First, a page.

B. Additional Exceptions for Temp Reg. [section] 1.6011-4T(b)(6)(iii). TEI commends the government for recognizing the reporting burden imposed on taxpayers and for including the list of exceptions for the book-tax difference reporting rule. We also commend the government for soliciting comments in order to expand the list, not only for book-tax differences, but for other categories of reportable transactions as well. As the IRS gains experience with these rules and the transactions that taxpayers report, we urge it to supplement the exceptions and exclusions. (32)

To diminish the burden of duplicative reporting of the same transactions (on Schedule M of Form 1120 and on Form 8886), TEI recommends that the Treasury and IRS consider adopting additional exceptions to the list set forth in Temp. Reg. [section] 1.6011-4T(b)(6)(iii), as follows: (33)

* Inventory valuation differences, whether attributable to differences in book and tax LIFO computation differences, (34) section 263A, or obsolescence reserves.

* Lease transactions (insofar as applicable regulations and IRS ruling requirements are satisfied, e.g., for "true" operating leases or "leveraged" leases).

* Differences in the book and tax treatment of life insurance policies, including the treatment of the policies' inside build-up, death benefits, and surrender proceeds.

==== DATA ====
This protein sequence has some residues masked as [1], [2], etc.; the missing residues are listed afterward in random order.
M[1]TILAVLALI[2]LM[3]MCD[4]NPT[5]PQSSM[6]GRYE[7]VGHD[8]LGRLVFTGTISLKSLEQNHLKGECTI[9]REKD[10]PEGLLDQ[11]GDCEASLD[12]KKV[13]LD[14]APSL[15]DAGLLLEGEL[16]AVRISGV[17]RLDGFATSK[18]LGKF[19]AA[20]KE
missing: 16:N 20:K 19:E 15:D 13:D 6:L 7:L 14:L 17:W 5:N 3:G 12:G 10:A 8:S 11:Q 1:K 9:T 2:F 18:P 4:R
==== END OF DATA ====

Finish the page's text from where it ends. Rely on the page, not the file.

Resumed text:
* Amounts deducted pursuant to the dividends received deduction.

* Foreign sales corporation commissions (and extraterritorial income exclusions) and subsequent adjustments.

* Tax credits for low-income housing, historic preservation, and alternative energy sources.

* Service income deferred under Rev. Proc. 71-21 and advance payments for goods deferred under Treas. Reg. [section] 1.451-5.

* Like-kind exchanges under section 1031.

* "True-up" or post year-end book adjustments made in order to comply with section 482 or advance pricing agreements.

* All differences in reporting pension and profit-sharing expenses (including post retirement benefits such as medical benefits for retirees).

* Imputed interest income and expense.

* Interest expense deferred under section 163(j).

* Related-party payments deferred under section 267.

In addition, we recommend that examples be added to clarify the general rule in Temp. Reg. [section] 1.6011-4T(b)(6)(iii)(A). For example, post-employment benefit accruals, interest expense deferred under section 163(j), and related-party payments under section 267, which are listed above, are seemingly amounts that represent a "book loss or expense" accrued for financial statement purposes that are generally "reported before or without a loss or deduction" and for which there is no reportable transaction. (35) Similarly, accrued book liabilities deferred for tax purposes under the economic performance rules of section 461(h) might be covered under Temp. Reg. [section] 1.6011-4T(b)(6)(iii)(A) as would disallowed deductions for meal and entertainment expenses under section 274, but it would be helpful to clarify that result. In addition, contingent losses accrued for financial statement purposes under the "probable," "possible," or "remote" criteria for financial statement accrual purposes should be specified.